Earth: Making a life on a tough new planet

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 Most of us are familiar with this practice:  a nonfiction author writes a book about a current event or issue and the book is published.  Then, maybe five to ten years later, the book is republished with a “New Introduction” so the author can discuss changes that have occurred since the book was originally released.

Last week I read the book Eaarth, by Bill McKibben, in which the author discusses the effects of global warming on our planet and proposes ways to cope with these effects.  The first thing that struck me was that the book was published in 2010, and yet the paperback copy I purchased, in June 2011, already had a “New Afterword” included so the author could update his audience on changes that had occurred since 2010.

Such is life on a warming planet – things are moving much faster than anyone anticipated.

In this book McKibben explains, in understandable language, and utterly clear and convincing detail, how the changes wrought by global warming have created the planet Eaarth, a new name for a new planet.  This new planet, radically changed by global warming, is a much more difficult place on which to live than was the old Earth.

Reading Eaarth is like reading an Old Testament prophet – Isaiah or Jeremiah.  Like these prophets, McKibben uses uncompromisingly direct language:

Here’s all I’m trying to say: The planet on which our civilization evolved no longer exists.  The stability that produced that civilization has vanished; epic changes have begun.  We may, with commitment and luck, yet be able to maintain a planet that will sustain some kind of civilization, but it won’t be the same planet, and hence it can’t be the same civilization.  The earth that we knew – the only earth that we ever knew – is gone.

This book is full of hard truth and compelling data.  T.S. Eliot once said, “Mankind can only bear so much reality.”  Here’s a full dose, up to the brim and overflowing.

But I think most of us are like the man or woman who says to their doctor, “Tell me straight up, Doc.  Don’t pull any punches.  It may be hard to hear, but I can deal with it if I can only hear the truth.”  It is actually empowering to be able to understand what is happening to us, even if it’s hard to hear.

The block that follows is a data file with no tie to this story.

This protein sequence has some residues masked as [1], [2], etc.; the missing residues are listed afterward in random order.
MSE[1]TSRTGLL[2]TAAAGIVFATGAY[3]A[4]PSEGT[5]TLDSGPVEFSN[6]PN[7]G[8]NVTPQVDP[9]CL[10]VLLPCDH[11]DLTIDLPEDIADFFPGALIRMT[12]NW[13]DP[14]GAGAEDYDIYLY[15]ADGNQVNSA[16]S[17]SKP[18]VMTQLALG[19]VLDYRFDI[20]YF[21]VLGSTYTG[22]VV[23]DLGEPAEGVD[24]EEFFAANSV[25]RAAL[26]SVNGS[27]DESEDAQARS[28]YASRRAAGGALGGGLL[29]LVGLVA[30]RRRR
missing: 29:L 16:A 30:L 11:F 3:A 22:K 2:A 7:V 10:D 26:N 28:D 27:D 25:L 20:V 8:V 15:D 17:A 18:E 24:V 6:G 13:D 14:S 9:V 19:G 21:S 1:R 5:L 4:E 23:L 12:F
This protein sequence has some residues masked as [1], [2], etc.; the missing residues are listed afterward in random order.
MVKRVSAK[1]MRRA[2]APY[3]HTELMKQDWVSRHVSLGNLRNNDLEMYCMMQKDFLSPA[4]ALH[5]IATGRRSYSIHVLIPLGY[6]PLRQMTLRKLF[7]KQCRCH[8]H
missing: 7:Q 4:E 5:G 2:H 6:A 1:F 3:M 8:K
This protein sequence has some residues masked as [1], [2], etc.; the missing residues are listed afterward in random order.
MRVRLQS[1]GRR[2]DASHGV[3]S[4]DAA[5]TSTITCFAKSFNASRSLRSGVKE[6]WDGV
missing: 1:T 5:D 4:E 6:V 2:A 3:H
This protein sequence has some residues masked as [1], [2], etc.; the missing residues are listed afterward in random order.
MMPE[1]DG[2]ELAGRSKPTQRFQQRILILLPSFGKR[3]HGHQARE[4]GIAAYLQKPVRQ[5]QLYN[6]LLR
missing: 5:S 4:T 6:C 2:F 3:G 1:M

In the second half of Eaarth, McKibben sketches the beginnings of a way to live on our new planet.  Our goal is twofold: (1) to learn how to live with the changes we can’t escape, and (2) to do whatever we can to prevent the changes we can escape.  He says we need a new language for a new planet.  We can’t rely anymore upon the idea of “growth,” or even of “sustainability”, since that implies that we can keep on as before.  

Here are my candidates for words that may help us think usefully about the future:  (1) durable, (2) sturdy, (3) stable, (4) hardy, and (5) robust.  These are squat, solid, stout words.  They conjure a world where we no longer grow by leaps and bounds, but where we hunker down, where we dig in.  They are words that we associate with maturity, not youth; with steadiness, not flash.  They aren’t exciting, but they are comforting – think husband, not boyfriend.

In addition to a new language, McKibben says our life on Eaarth will require a new sense of scale:

The project we’re now undertaking – maintenance, graceful decline, hunkering down, holding on against the storm – requires a different scale.  Instead of continents and vast nations, we need to think about states, about towns, about neighborhoods, and about blocks.

In the book’s last chapter McKibben looks at three things he considers essential to our future and how we should relate to them in order to stave off a worse crisis than already exists.  He examines our relationship to food, energy, and the internet.  Interestingly, he considers the internet, because of its decentralized nature, to be potentially one of our strongest weapons against further global degradation. 

Eaarth is 220 pages long.  I purchased it and finished reading it on the same day.  Then I started reading it again.  I urge you to get it and read it.  It will frighten you, but it will also shock you into much needed action.  As well-known author Barbara Kingsolver says, “Read it, please.  Straight through to the end.  Whatever else you were planning to do next, nothing could be more important.”

Have you heard the phrase “take a chill pill?”  Well, pick up Eaarth and “take a real pill.”

Submitted by The Rev. Jim Wright, Vicar, Christ Episcopal Church, Cedar Key

This column is a project of Cedar Key’s Energy Advisory Panel, which welcomes first-person accounts of how individuals are conserving (or, even, aspiring to conserve) our community's natural resources.    Your submission may be made via email to eileenlbowers@yahoo.com.  Please include your full name and your phone number.